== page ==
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Legg-Calvé-Perthes Disease

By

Frank Pessler

, MD, PhD, Helmholtz Centre for Infection Research

Last full review/revision Oct 2020| Content last modified Oct 2020
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Legg-Calvé-Perthes disease involves destruction of the hip in children.

  • This disease is caused by a poor blood supply to the upper growth plate of the thighbone near the hip joint.

  • Typical symptoms include hip pain and trouble walking.

  • The diagnosis is based on x-rays and sometimes magnetic resonance imaging.

  • Treatment includes immobilization of the hip and bed rest.

Legg-Calvé-Perthes disease develops most commonly among boys between the ages of 5 and 10. The disease usually affects only one leg. About 10% of children have a relative who has the disease. It is caused by a poor blood supply to the upper growth plate Overview of Bone Disorders in Children Bone disorders can be caused by injury, infection, or cancer, be inherited, occur as part of a child’s growth, or occur for no known reason. Some bone disorders can cause pain and difficulty... read more of the thighbone (femur) near the hip joint. The poor blood supply causes the end of the thigh bone to die and collapse (avascular necrosis or osteonecrosis Osteonecrosis Osteonecrosis is the death of a segment of bone caused by an impaired blood supply. Osteonecrosis can be caused by an injury or can occur spontaneously. Typical symptoms include pain, limited... read more ). The reason for the poor blood supply in Legg-Calvé-Perthes disease is not known. Other problems also can interrupt blood supply to the growth plates. Such problems include sickle cell disease Sickle Cell Disease Sickle cell disease is an inherited genetic abnormality of hemoglobin (the oxygen-carrying protein found in red blood cells) characterized by sickle (crescent)-shaped red blood cells and chronic... read more Sickle Cell Disease and taking corticosteroid drugs. However, hip damage from these and other known causes is not considered Legg-Calvé-Perthes disease.

The Femur: Part of the Hip

The Femur: Part of the Hip Joint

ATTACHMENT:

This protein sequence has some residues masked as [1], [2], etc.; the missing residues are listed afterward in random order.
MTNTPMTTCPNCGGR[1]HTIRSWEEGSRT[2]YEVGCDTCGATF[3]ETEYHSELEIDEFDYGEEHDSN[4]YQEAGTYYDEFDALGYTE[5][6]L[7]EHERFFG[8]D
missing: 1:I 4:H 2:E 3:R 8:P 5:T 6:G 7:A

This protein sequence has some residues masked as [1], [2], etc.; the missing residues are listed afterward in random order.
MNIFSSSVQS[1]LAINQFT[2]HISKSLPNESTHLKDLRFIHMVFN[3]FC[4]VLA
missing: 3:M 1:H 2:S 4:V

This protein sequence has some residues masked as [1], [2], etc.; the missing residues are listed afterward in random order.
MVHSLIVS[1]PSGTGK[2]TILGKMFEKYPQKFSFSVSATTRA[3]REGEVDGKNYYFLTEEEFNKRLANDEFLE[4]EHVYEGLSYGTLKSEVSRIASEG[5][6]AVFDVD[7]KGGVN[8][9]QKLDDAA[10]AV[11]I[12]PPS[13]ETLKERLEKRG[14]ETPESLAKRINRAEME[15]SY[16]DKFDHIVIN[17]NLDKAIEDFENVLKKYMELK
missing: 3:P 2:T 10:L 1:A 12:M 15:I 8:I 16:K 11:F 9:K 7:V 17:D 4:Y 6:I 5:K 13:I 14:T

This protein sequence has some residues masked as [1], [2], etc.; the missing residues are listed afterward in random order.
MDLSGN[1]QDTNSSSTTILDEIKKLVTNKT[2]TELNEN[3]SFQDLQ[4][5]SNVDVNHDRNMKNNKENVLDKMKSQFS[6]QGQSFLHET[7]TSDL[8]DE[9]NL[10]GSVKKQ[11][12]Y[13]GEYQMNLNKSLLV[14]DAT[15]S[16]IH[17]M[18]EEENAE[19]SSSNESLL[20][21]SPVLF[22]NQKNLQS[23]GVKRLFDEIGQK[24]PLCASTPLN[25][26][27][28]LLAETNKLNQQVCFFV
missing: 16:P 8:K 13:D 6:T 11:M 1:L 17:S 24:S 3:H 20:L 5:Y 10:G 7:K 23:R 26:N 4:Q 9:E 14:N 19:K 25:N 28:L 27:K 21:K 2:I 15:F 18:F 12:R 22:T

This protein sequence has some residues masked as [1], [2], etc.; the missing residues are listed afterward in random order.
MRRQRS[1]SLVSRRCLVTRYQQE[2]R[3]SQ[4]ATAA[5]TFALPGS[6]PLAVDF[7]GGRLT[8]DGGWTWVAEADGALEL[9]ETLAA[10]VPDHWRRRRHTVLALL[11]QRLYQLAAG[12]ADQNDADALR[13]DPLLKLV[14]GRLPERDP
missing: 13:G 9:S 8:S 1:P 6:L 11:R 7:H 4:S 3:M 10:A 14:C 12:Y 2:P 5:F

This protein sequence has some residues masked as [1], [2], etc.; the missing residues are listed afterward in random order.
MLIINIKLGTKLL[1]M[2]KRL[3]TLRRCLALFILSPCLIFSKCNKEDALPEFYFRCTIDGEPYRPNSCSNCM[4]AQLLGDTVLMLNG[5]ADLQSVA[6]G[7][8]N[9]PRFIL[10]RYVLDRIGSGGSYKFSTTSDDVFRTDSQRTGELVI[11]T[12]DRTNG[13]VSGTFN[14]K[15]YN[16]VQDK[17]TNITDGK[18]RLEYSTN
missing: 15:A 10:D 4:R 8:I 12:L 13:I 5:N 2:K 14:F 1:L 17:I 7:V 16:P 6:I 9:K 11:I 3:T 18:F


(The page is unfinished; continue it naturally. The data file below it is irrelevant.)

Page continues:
Symptoms of Legg-Calvé-Perthes Disease

Legg-Calvé-Perthes disease can cause severe hip damage without causing significant symptoms at first. The severe damage may, however, lead to permanent arthritis of the hip. The first symptom of Legg-Calvé-Perthes disease often is pain in the hip joint and trouble walking. Pain begins gradually and progresses slowly. The pain tends to worsen when moving the hip or walking. Some children complain of pain only in the knee. A limp can develop, sometimes before the child has much pain. Eventually, joint movement becomes limited, and the thigh muscles may become wasted (atrophied) from lack of use.

Diagnosis of Legg-Calvé-Perthes Disease

  • Usually x-rays

  • Sometimes magnetic resonance imaging (MRI)

Doctors take x-rays of the child's skeleton if the disorder runs in the child's family or both of the child's legs are affected. These x-rays are taken to rule out hereditary disorders of the skeleton.

Blood tests are done to rule out other disorders. Doctors try to determine whether the symptoms resulted from an injury.

Prognosis of Legg-Calvé-Perthes Disease

Young children and children who have less damage when they are diagnosed have the best outcome.

Treatment of Legg-Calvé-Perthes Disease

  • Bed rest and immobilization of the hip

  • Sometimes surgery

Treatment of Legg-Calvé-Perthes disease includes prolonged bed rest and immobilization of the hip (for example, with a cast or splint). The choice of treatment depends on the child's age and amount of bone damage. Sometimes the partial immobilization provided by bed rest is sufficient. However, sometimes nearly total immobilization using traction, slings, plaster casts, or splints for 12 to 18 months is necessary. Such treatments keep the legs rotated outward.

If a child is over age 6 and has moderate or severe bone destruction, surgery may be helpful.

Even without treatment, Legg-Calvé-Perthes disease usually gets better, but it takes longer, usually 2 to 3 years, and there is an increased risk of hip arthritis developing later in life.

Treatment with bisphosphonates (drugs that help increase bone density) has been effective, but more studies are needed.

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